Don’t get scared by the long list of ingredients, the result is well worth it! And do make the sauce in advance so that the workload is less on the day you decide to eat it.

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V and I are both down with stomach cramps, me more than him. Thankfully, I can say that it is not because of my cooking. Its a result of eating out (even though at other people’s houses) every day over the weekend. Some thing just did not sit right with both of us. So for lunch today I made khichdi, a light Indian dish made of rice and lentil. Its easy to put together and to digest as well. Have it with curd and a little ghee, and you have comfort food at its best.

Talking about comfort food. It’s been raining here like crazy. And what’s more comforting than hot coffee- well, actually there is- cake soaked in espresso topped with coffee infused mascarpone cheese. Ahh! Tiramisu! Yes, I know- given my condition, I can not afford to have such a delicatessen! So, instead I chose to relive the memory of the time I did make a Tiramisu cake- the weekend we had our first house guests.

Dorie Greenspan yet again came to my rescue with this awesome recipe for a Tiramisu cake. I was glad to find a recipe that did not call for store bought lady fingers. I did end up making a lot of blunders. I forgot to read the instructions properly and instead of mixing all of the whipped cream for the filling, I mixed in only 1/4 th. I also had to double the amounts of the syrup, as the stated amount was just not sufficient for soaking both the cakes. I used ricotta cheese as I could not find mascarpone cheese anywhere:(! But, besides the filling being a little gritty, the taste wasn’t amiss. Also, I almost ended up burning one of the cakes as it baked in less than half the time mentioned in the book. But, fortunately, I checked and took the cake out. The cake in the other pan took the mentioned amount of time to bake. And, even though I bought Kahlua, the store clerk forgot to remove the alarm and I had to do with brandy! Just one of those days!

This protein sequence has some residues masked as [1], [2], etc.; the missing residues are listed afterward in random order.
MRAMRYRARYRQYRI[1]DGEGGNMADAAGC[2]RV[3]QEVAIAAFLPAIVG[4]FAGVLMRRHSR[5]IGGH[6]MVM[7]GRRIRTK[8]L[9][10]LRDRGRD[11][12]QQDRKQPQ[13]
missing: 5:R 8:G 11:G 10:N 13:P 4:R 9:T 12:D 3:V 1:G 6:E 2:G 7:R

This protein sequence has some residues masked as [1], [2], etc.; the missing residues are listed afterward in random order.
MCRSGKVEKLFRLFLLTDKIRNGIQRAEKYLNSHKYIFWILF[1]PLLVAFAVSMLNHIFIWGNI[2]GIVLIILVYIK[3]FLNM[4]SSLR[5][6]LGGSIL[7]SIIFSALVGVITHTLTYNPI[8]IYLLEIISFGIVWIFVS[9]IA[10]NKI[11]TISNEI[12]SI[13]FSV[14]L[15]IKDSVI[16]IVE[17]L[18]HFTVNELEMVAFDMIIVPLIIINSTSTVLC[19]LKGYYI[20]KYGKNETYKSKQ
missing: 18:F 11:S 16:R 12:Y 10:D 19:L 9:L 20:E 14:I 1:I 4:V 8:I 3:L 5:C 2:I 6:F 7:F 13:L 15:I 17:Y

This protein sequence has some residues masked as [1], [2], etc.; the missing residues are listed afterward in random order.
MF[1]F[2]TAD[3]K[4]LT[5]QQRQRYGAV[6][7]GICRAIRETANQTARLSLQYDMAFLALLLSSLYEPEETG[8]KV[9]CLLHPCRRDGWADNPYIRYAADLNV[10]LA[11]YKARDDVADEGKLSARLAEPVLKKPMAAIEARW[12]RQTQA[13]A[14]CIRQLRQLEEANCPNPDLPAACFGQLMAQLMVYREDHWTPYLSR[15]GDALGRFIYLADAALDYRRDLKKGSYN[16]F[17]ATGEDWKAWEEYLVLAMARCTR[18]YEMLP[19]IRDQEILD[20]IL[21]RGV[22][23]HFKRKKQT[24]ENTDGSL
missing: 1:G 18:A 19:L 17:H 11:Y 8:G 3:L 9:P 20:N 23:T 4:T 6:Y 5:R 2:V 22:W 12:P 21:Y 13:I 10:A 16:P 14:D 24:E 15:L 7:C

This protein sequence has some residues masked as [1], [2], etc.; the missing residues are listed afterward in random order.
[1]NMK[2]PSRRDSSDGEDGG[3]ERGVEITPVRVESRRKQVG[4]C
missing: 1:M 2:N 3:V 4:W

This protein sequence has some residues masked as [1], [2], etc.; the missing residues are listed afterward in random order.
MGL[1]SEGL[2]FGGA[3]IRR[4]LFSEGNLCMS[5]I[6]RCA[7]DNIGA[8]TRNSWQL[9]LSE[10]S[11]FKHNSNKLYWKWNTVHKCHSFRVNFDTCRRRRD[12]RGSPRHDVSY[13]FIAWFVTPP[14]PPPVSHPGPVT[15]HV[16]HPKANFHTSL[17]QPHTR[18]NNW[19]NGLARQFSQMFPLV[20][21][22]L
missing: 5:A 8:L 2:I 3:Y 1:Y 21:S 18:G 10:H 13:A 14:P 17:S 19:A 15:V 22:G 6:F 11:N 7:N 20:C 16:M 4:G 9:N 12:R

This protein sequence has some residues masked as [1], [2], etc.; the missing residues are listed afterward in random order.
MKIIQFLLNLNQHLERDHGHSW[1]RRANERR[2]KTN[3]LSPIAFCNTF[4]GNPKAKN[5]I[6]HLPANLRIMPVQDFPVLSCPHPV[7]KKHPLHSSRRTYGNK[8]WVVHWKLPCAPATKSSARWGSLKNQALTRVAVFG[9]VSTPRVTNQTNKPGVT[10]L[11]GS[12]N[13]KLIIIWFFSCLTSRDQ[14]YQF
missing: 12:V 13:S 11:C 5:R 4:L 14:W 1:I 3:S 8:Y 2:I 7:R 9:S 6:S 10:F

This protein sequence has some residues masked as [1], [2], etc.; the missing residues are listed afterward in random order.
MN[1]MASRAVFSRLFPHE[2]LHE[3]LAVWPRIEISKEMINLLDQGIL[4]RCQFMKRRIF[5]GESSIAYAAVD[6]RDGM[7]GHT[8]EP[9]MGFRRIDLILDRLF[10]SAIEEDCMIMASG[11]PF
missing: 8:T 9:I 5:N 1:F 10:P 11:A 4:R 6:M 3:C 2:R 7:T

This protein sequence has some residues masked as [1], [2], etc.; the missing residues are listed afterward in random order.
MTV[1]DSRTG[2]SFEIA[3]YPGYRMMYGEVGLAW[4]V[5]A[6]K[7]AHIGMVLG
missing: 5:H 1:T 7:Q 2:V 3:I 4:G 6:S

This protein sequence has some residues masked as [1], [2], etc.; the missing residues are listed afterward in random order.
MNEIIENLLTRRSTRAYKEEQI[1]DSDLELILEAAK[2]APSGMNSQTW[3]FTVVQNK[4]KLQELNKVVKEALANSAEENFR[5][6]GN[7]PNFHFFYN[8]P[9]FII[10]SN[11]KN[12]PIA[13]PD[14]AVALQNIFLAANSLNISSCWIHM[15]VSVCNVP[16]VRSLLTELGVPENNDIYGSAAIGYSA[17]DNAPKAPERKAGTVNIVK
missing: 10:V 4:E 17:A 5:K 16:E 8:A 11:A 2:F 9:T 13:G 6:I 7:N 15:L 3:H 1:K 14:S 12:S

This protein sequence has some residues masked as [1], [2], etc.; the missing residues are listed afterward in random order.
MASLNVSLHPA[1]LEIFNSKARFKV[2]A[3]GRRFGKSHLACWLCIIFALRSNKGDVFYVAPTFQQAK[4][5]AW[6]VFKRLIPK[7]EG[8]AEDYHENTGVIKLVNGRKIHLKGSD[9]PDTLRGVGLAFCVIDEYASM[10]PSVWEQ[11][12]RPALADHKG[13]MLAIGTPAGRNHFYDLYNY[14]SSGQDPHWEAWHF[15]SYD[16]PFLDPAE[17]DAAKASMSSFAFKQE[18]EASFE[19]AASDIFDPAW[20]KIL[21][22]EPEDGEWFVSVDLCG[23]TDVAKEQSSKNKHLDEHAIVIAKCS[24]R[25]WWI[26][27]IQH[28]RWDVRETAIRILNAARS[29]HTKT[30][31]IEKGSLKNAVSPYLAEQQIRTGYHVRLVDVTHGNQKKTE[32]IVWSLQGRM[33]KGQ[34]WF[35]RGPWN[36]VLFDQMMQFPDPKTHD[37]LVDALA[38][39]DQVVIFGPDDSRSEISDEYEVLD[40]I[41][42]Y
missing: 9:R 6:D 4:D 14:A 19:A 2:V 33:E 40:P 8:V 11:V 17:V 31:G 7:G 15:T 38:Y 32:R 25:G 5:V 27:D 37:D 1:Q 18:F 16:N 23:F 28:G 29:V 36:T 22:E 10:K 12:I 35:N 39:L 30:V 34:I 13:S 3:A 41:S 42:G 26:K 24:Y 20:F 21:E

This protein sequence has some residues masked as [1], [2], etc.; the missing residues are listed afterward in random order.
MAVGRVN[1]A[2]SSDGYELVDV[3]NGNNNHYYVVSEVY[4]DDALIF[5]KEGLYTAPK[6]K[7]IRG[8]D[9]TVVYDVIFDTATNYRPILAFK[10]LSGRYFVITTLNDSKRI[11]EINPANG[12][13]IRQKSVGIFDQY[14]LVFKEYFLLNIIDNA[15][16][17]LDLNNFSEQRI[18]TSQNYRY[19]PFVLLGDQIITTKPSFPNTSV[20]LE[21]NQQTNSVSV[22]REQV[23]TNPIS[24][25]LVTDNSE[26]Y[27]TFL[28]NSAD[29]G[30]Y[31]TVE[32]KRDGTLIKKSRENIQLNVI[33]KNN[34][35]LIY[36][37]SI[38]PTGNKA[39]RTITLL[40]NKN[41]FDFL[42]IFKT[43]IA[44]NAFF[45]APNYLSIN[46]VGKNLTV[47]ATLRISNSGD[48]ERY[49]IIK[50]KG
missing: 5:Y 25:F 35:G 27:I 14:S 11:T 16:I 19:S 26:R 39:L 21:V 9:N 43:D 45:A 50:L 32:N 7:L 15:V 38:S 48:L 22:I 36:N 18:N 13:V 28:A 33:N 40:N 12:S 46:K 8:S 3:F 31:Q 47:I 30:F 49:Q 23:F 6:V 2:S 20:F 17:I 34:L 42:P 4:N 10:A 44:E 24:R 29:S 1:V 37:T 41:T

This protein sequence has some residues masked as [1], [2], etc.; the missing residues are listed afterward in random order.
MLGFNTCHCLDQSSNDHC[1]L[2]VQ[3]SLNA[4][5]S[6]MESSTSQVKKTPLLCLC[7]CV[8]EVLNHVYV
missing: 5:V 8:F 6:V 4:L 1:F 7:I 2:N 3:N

In spite of all the mishaps though, I got rave reviews for the cake. The coffee flavour was right on target- the frosting and filling weren’t too overly sweet- just the right amount of sweetness. I have realised Dorie and my palate for sweetness is quite similar. The cake was moist- thanks to the doubling of the syrup. Everyone loved it!